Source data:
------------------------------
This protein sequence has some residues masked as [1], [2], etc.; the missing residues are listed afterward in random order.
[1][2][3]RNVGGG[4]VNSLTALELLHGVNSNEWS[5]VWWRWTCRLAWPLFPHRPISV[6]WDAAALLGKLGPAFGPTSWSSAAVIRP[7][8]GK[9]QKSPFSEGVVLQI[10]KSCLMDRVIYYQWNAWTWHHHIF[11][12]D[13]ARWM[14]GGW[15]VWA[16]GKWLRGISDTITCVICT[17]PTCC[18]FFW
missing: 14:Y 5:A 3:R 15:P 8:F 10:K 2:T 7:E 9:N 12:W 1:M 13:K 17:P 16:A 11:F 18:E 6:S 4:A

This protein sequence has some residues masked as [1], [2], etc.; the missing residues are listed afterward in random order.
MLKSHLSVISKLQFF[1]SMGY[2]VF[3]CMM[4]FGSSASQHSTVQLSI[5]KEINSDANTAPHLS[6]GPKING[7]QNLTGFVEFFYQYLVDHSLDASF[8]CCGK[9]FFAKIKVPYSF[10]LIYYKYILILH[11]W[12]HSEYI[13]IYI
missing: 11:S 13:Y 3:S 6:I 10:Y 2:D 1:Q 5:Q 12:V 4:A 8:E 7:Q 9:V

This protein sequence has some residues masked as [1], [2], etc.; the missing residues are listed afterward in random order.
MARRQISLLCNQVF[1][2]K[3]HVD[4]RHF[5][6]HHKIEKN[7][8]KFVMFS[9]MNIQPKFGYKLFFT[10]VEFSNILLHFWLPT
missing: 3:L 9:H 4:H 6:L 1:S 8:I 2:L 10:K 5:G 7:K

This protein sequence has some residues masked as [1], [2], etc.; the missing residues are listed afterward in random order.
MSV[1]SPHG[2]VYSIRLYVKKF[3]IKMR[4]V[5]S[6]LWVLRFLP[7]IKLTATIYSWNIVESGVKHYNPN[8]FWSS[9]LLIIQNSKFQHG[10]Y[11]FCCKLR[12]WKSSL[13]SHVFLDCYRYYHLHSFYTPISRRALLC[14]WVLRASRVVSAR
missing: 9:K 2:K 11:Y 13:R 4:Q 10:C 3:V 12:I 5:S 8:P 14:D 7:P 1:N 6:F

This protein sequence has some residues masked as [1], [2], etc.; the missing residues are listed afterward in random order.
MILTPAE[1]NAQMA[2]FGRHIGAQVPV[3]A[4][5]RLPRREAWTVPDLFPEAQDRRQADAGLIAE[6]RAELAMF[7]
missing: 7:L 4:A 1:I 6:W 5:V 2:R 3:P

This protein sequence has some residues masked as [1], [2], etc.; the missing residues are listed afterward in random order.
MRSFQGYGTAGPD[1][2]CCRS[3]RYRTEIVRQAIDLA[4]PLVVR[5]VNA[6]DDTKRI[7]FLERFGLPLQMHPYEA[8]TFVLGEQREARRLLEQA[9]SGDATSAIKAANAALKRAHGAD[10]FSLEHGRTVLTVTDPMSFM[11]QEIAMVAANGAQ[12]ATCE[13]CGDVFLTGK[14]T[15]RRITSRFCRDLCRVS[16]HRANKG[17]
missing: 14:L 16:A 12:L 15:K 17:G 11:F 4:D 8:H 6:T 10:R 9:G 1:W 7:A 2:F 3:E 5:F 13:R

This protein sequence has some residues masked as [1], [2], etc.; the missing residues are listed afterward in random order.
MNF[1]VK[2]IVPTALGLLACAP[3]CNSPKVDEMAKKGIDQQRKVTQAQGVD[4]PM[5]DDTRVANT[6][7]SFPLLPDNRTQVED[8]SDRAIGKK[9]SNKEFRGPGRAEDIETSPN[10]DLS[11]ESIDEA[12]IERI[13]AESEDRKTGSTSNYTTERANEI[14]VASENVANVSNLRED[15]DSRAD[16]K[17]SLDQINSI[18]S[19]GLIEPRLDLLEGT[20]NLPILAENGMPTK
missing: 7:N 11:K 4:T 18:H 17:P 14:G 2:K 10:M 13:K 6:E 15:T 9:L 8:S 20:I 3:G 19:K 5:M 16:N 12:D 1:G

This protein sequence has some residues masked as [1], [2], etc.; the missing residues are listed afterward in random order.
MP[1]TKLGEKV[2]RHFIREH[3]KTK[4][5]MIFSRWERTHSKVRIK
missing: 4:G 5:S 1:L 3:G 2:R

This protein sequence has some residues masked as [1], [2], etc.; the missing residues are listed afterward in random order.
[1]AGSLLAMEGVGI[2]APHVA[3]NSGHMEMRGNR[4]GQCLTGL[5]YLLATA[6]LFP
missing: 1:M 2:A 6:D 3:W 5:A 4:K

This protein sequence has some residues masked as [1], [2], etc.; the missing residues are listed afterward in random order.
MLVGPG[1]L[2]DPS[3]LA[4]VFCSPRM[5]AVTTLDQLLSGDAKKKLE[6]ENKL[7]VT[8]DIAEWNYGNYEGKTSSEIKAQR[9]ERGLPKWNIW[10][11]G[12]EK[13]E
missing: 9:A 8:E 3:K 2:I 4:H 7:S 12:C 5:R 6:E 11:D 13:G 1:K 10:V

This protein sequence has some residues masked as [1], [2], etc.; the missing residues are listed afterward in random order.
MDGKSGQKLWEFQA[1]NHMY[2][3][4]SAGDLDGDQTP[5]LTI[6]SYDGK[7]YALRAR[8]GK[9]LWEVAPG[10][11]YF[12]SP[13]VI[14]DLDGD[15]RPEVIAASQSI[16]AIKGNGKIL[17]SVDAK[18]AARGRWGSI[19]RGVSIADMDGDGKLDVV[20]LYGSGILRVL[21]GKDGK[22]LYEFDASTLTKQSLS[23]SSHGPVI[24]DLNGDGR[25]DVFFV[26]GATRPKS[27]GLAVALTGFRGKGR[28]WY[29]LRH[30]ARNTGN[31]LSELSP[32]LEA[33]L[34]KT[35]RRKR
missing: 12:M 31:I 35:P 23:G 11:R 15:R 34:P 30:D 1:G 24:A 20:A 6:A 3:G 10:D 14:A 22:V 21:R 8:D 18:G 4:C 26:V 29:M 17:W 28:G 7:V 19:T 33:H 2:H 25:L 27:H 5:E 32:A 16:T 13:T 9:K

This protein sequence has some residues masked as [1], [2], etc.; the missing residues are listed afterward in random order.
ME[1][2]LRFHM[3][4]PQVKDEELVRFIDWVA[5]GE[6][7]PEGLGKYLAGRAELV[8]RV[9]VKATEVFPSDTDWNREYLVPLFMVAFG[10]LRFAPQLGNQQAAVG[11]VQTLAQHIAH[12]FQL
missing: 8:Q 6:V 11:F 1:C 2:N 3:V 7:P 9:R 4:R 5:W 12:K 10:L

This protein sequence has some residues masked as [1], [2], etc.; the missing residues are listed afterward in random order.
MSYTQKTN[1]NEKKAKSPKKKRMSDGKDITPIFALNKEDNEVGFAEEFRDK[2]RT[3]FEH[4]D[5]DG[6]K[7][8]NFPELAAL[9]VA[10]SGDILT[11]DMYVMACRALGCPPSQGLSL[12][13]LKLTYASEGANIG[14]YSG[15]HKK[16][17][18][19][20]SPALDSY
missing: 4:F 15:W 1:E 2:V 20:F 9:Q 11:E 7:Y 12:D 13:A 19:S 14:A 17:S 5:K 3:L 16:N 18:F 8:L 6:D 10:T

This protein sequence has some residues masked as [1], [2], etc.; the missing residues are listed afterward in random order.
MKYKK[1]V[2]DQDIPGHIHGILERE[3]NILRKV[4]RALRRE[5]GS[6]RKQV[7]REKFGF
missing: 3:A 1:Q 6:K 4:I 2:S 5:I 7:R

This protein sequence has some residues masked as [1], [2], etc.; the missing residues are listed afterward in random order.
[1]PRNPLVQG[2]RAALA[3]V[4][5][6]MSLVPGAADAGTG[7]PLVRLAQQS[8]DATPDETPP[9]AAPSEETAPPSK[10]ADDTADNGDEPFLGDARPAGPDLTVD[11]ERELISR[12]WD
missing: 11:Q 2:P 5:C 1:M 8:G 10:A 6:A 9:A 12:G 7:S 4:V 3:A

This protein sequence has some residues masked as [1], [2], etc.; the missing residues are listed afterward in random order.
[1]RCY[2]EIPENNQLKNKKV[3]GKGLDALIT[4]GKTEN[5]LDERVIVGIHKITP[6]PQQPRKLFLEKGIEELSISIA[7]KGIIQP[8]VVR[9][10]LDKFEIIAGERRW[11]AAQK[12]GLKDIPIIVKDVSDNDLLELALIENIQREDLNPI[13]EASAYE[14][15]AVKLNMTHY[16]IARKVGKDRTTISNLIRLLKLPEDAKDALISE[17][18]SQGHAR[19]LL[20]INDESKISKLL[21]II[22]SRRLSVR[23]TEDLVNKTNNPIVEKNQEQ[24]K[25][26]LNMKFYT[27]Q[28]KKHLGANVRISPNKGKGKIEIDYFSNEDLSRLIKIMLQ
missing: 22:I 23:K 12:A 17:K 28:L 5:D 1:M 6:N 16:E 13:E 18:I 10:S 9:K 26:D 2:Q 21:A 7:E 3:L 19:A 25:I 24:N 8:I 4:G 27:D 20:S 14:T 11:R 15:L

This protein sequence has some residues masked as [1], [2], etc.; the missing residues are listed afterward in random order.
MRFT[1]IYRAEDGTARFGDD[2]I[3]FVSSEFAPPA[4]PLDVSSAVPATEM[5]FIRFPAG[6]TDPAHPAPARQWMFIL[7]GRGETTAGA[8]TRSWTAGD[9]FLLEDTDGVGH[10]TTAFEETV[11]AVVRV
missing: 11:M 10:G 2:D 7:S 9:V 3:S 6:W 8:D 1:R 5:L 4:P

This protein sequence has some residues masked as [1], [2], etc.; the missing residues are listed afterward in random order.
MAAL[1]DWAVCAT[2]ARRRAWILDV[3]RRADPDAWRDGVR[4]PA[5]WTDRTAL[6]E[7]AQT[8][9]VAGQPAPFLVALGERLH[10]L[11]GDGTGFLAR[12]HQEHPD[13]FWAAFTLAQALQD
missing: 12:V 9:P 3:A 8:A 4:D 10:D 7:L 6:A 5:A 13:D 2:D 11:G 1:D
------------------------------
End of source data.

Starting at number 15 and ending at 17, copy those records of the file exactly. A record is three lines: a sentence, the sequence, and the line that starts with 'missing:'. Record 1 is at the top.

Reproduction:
This protein sequence has some residues masked as [1], [2], etc.; the missing residues are listed afterward in random order.
[1]PRNPLVQG[2]RAALA[3]V[4][5][6]MSLVPGAADAGTG[7]PLVRLAQQS[8]DATPDETPP[9]AAPSEETAPPSK[10]ADDTADNGDEPFLGDARPAGPDLTVD[11]ERELISR[12]WD
missing: 11:Q 2:P 5:C 1:M 8:G 10:A 6:A 9:A 12:G 7:S 4:V 3:A

This protein sequence has some residues masked as [1], [2], etc.; the missing residues are listed afterward in random order.
[1]RCY[2]EIPENNQLKNKKV[3]GKGLDALIT[4]GKTEN[5]LDERVIVGIHKITP[6]PQQPRKLFLEKGIEELSISIA[7]KGIIQP[8]VVR[9][10]LDKFEIIAGERRW[11]AAQK[12]GLKDIPIIVKDVSDNDLLELALIENIQREDLNPI[13]EASAYE[14][15]AVKLNMTHY[16]IARKVGKDRTTISNLIRLLKLPEDAKDALISE[17][18]SQGHAR[19]LL[20]INDESKISKLL[21]II[22]SRRLSVR[23]TEDLVNKTNNPIVEKNQEQ[24]K[25][26]LNMKFYT[27]Q[28]KKHLGANVRISPNKGKGKIEIDYFSNEDLSRLIKIMLQ
missing: 22:I 23:K 12:A 17:K 28:L 5:D 1:M 6:N 16:E 13:E 18:I 10:S 9:K 26:D 2:Q 21:A 7:E 3:L 19:A 25:I 24:N 8:I 4:G 27:D 20:S 14:T 11:R 15:L

This protein sequence has some residues masked as [1], [2], etc.; the missing residues are listed afterward in random order.
MRFT[1]IYRAEDGTARFGDD[2]I[3]FVSSEFAPPA[4]PLDVSSAVPATEM[5]FIRFPAG[6]TDPAHPAPARQWMFIL[7]GRGETTAGA[8]TRSWTAGD[9]FLLEDTDGVGH[10]TTAFEETV[11]AVVRV
missing: 11:M 10:G 2:D 7:S 9:V 3:S 6:W 8:D 1:R 5:L 4:P